Denis McGrath prints a letter from a reader who makes a pretty good point about Lost: following the show can be frustrating once you realize that not only do the writers have no idea where it’s going (which is common to most shows), but they have no idea what the point of the show is supposed to be.
Nah, the problem is the realization that when the show is over, *nothing will have happened*. LOST is all about its own mechanisms, how ‘fun’ it is to get swept up in a conspiracy-shaped thing…and you look at shows like DEADWOOD and THE SOPRANOS and THE WIRE and, Christ, even BUFFY, and realize that they left you with something to think about, a series of plot movements that summed to something more than themselves.
The herky-jerky plotting, illogic, and navel-gazing isn’t just irritating in itself, it breaks the illusion that the show *means something*. Which is only bothersome at the craft level but, like, existentially crushing when you turn off the TV. All those hours for a show with nothing to say. I turn off THE OFFICE on Thursday night and I’m disturbed and ambivalent and hopeful. I’d turn off LOST admiring the writers’ labours. It’s like praising seam placement and not noticing the pants look stupid, y’know?
The show’s a cheat. Not because of how it’s written but *what it’s saying*. The latter opens you up to anxiety about the former. The end, baby.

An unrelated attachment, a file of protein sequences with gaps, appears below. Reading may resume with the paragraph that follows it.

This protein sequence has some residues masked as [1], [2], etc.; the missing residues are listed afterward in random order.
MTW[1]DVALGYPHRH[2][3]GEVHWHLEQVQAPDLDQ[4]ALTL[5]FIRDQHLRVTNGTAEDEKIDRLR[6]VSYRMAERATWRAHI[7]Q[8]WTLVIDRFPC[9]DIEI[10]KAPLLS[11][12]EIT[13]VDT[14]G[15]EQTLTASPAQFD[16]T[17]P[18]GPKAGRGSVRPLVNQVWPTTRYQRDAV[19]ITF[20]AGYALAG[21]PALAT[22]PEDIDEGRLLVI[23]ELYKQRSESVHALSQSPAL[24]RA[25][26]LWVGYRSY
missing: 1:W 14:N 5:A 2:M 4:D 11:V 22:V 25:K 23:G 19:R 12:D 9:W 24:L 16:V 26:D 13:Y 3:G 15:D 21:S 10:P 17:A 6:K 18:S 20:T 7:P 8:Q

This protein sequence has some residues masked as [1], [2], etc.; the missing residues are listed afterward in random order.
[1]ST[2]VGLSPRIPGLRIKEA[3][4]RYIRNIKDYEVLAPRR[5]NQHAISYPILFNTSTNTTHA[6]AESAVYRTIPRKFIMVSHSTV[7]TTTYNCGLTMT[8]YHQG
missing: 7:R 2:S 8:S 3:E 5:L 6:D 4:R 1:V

The point, as I said, is a fair one, but it may also be unfair in that it expects Lost to be something it isn’t. It’s not a Deadwood or a Battlestar Galactica, shows where the writers are on some level trying to make each new development fit in with some kind of theme. The producers don’t really have a plan for the entire series when they start out, but when they come up with new stories, an important step in writing them is to figure out how these stories fit in with the themes of the show. (So if the story is “man gets run over by a truck,” and the theme of the show is The American Dream, the writer’s next job is to give someone a speech about how getting run over a truck is symbolic of the American Dream.) Lost is more like a soap opera, where the purpose of each new plot development is to make us wonder what the next plot development will be.
Because it’s an expensive prime-time show, and because it sometimes appears to have thematic weight to it, it looks like it should be placed in the category with more serious, ambitious dramas. But in a lot of ways, its main ambition is the same as a soap opera’s: to make us care what happens next. Like a soap opera, it will not resolve anything without raising a bunch of new unresolved issues in the process. Like a soap opera, characters can rotate in and out because the important thing is to produce conflict and tension, not to explore the life of a few characters in particular. And like a soap opera, it’s not really built for a satisfying ending, because it’s built to build up to something, but not to actually deliver anything. It’s a perpetual motion plot machine. (This was the Heroes problem, and the problem of Buffy in its final season: when your season is based on promising the audience that you are building up to the most awesomest final battle or final revelation ever, it will inevitably be a disappointment when it finally arrives.) But that’s not a bad thing; when we talk “soap opera,” we’re talking about a venerable and underrated genre. But the job of a soap opera is not to have a point; it’s almost the opposite. Making a point would be the equivalent of clearly resolving something, full-stop, and the purpose of a soap opera is to keep us perpetually interested and eternally unsatisfied.